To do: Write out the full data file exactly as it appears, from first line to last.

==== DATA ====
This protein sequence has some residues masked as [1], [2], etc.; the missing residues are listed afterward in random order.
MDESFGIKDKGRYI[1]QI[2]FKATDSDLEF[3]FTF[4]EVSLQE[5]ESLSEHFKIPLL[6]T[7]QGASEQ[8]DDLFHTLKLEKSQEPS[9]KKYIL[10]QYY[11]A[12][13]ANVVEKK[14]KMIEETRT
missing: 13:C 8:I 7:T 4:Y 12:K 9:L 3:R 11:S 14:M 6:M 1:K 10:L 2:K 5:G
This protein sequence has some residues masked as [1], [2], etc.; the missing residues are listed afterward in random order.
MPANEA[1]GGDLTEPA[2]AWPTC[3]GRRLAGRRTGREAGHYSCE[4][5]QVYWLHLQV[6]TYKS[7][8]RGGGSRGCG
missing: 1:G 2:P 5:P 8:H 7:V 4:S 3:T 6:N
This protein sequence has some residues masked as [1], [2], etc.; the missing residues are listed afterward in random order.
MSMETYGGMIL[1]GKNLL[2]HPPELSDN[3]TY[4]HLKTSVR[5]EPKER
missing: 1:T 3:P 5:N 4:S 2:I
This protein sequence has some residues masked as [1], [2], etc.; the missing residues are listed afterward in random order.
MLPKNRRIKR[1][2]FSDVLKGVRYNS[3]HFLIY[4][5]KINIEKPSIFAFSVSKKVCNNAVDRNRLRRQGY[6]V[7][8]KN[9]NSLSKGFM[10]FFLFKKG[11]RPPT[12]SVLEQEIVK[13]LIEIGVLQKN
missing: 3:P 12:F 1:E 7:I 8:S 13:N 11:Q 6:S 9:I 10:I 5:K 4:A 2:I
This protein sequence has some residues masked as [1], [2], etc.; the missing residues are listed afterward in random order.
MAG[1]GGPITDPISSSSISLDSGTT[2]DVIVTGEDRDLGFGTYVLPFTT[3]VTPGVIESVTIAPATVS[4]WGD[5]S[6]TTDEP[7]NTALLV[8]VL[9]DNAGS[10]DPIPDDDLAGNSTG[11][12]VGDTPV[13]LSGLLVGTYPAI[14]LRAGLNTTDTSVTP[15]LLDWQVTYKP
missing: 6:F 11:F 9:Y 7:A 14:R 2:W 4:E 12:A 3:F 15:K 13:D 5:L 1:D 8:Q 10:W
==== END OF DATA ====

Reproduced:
This protein sequence has some residues masked as [1], [2], etc.; the missing residues are listed afterward in random order.
MDESFGIKDKGRYI[1]QI[2]FKATDSDLEF[3]FTF[4]EVSLQE[5]ESLSEHFKIPLL[6]T[7]QGASEQ[8]DDLFHTLKLEKSQEPS[9]KKYIL[10]QYY[11]A[12][13]ANVVEKK[14]KMIEETRT
missing: 13:C 8:I 7:T 4:Y 12:K 9:L 3:R 11:S 14:M 6:M 1:K 10:L 2:K 5:G
This protein sequence has some residues masked as [1], [2], etc.; the missing residues are listed afterward in random order.
MPANEA[1]GGDLTEPA[2]AWPTC[3]GRRLAGRRTGREAGHYSCE[4][5]QVYWLHLQV[6]TYKS[7][8]RGGGSRGCG
missing: 1:G 2:P 5:P 8:H 7:V 4:S 3:T 6:N
This protein sequence has some residues masked as [1], [2], etc.; the missing residues are listed afterward in random order.
MSMETYGGMIL[1]GKNLL[2]HPPELSDN[3]TY[4]HLKTSVR[5]EPKER
missing: 1:T 3:P 5:N 4:S 2:I
This protein sequence has some residues masked as [1], [2], etc.; the missing residues are listed afterward in random order.
MLPKNRRIKR[1][2]FSDVLKGVRYNS[3]HFLIY[4][5]KINIEKPSIFAFSVSKKVCNNAVDRNRLRRQGY[6]V[7][8]KN[9]NSLSKGFM[10]FFLFKKG[11]RPPT[12]SVLEQEIVK[13]LIEIGVLQKN
missing: 3:P 12:F 1:E 7:I 8:S 13:N 11:Q 6:S 9:I 10:I 5:K 4:A 2:I
This protein sequence has some residues masked as [1], [2], etc.; the missing residues are listed afterward in random order.
MAG[1]GGPITDPISSSSISLDSGTT[2]DVIVTGEDRDLGFGTYVLPFTT[3]VTPGVIESVTIAPATVS[4]WGD[5]S[6]TTDEP[7]NTALLV[8]VL[9]DNAGS[10]DPIPDDDLAGNSTG[11][12]VGDTPV[13]LSGLLVGTYPAI[14]LRAGLNTTDTSVTP[15]LLDWQVTYKP
missing: 6:F 11:F 9:Y 7:A 14:R 2:W 4:E 12:A 3:F 15:K 13:D 5:L 1:D 8:Q 10:W